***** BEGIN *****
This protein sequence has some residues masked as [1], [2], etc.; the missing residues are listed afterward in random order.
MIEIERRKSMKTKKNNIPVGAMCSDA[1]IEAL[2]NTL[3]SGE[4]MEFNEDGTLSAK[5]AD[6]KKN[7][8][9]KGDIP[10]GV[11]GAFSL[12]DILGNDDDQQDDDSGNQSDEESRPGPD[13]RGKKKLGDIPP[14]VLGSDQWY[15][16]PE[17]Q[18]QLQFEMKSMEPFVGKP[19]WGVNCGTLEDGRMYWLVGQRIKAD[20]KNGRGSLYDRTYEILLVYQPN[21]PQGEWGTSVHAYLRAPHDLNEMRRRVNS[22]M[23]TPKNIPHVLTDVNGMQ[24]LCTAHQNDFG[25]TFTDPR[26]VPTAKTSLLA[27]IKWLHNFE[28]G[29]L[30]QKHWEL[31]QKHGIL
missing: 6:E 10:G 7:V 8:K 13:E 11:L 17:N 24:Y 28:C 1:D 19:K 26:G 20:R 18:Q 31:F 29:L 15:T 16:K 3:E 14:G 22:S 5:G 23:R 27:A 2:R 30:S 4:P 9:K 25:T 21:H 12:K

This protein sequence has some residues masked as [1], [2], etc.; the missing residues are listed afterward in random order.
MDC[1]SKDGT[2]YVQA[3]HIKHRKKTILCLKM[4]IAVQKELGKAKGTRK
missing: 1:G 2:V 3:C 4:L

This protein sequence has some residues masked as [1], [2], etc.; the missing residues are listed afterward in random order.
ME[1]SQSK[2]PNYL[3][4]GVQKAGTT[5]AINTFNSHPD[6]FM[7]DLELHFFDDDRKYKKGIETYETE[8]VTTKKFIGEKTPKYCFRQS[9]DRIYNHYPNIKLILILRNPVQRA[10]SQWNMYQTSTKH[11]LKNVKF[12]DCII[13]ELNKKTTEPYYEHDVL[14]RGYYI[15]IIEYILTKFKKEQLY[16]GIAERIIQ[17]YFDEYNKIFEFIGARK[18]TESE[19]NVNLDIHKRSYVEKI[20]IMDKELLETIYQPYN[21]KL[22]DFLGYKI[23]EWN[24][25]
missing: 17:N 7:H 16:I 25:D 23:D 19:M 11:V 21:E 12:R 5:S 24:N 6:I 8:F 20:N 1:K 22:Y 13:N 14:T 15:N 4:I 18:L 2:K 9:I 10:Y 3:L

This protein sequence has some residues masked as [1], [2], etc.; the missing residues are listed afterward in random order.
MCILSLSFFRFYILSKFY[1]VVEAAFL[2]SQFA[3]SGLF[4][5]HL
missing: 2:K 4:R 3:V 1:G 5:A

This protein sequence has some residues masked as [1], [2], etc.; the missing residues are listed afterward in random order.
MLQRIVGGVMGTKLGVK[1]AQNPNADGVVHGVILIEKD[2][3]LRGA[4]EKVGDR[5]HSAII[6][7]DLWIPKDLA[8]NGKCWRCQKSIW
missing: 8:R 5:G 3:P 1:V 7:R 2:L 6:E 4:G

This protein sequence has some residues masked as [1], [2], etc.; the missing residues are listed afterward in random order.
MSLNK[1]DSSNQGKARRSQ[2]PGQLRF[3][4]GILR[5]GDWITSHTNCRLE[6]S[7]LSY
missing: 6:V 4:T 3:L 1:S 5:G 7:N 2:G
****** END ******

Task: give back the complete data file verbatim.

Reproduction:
This protein sequence has some residues masked as [1], [2], etc.; the missing residues are listed afterward in random order.
MIEIERRKSMKTKKNNIPVGAMCSDA[1]IEAL[2]NTL[3]SGE[4]MEFNEDGTLSAK[5]AD[6]KKN[7][8][9]KGDIP[10]GV[11]GAFSL[12]DILGNDDDQQDDDSGNQSDEESRPGPD[13]RGKKKLGDIPP[14]VLGSDQWY[15][16]PE[17]Q[18]QLQFEMKSMEPFVGKP[19]WGVNCGTLEDGRMYWLVGQRIKAD[20]KNGRGSLYDRTYEILLVYQPN[21]PQGEWGTSVHAYLRAPHDLNEMRRRVNS[22]M[23]TPKNIPHVLTDVNGMQ[24]LCTAHQNDFG[25]TFTDPR[26]VPTAKTSLLA[27]IKWLHNFE[28]G[29]L[30]QKHWEL[31]QKHGIL
missing: 6:E 10:G 7:V 8:K 13:E 11:L 17:N 24:Y 28:C 1:D 19:K 26:G 20:R 18:Q 31:F 29:L 15:T 16:K 3:E 14:G 22:S 5:G 23:R 27:A 2:R 30:S 4:P 9:K 25:T 21:H 12:K

This protein sequence has some residues masked as [1], [2], etc.; the missing residues are listed afterward in random order.
MDC[1]SKDGT[2]YVQA[3]HIKHRKKTILCLKM[4]IAVQKELGKAKGTRK
missing: 1:G 2:V 3:C 4:L

This protein sequence has some residues masked as [1], [2], etc.; the missing residues are listed afterward in random order.
ME[1]SQSK[2]PNYL[3][4]GVQKAGTT[5]AINTFNSHPD[6]FM[7]DLELHFFDDDRKYKKGIETYETE[8]VTTKKFIGEKTPKYCFRQS[9]DRIYNHYPNIKLILILRNPVQRA[10]SQWNMYQTSTKH[11]LKNVKF[12]DCII[13]ELNKKTTEPYYEHDVL[14]RGYYI[15]IIEYILTKFKKEQLY[16]GIAERIIQ[17]YFDEYNKIFEFIGARK[18]TESE[19]NVNLDIHKRSYVEKI[20]IMDKELLETIYQPYN[21]KL[22]DFLGYKI[23]EWN[24][25]
missing: 17:N 7:H 16:I 25:D 23:D 19:M 11:V 21:E 12:R 5:S 24:N 6:I 8:F 20:N 1:K 22:Y 13:N 14:T 15:N 4:I 18:L 2:K 9:I 10:Y 3:L

This protein sequence has some residues masked as [1], [2], etc.; the missing residues are listed afterward in random order.
MCILSLSFFRFYILSKFY[1]VVEAAFL[2]SQFA[3]SGLF[4][5]HL
missing: 2:K 4:R 3:V 1:G 5:A

This protein sequence has some residues masked as [1], [2], etc.; the missing residues are listed afterward in random order.
MLQRIVGGVMGTKLGVK[1]AQNPNADGVVHGVILIEKD[2][3]LRGA[4]EKVGDR[5]HSAII[6][7]DLWIPKDLA[8]NGKCWRCQKSIW
missing: 8:R 5:G 3:P 1:V 7:R 2:L 6:E 4:G

This protein sequence has some residues masked as [1], [2], etc.; the missing residues are listed afterward in random order.
MSLNK[1]DSSNQGKARRSQ[2]PGQLRF[3][4]GILR[5]GDWITSHTNCRLE[6]S[7]LSY
missing: 6:V 4:T 3:L 1:S 5:G 7:N 2:G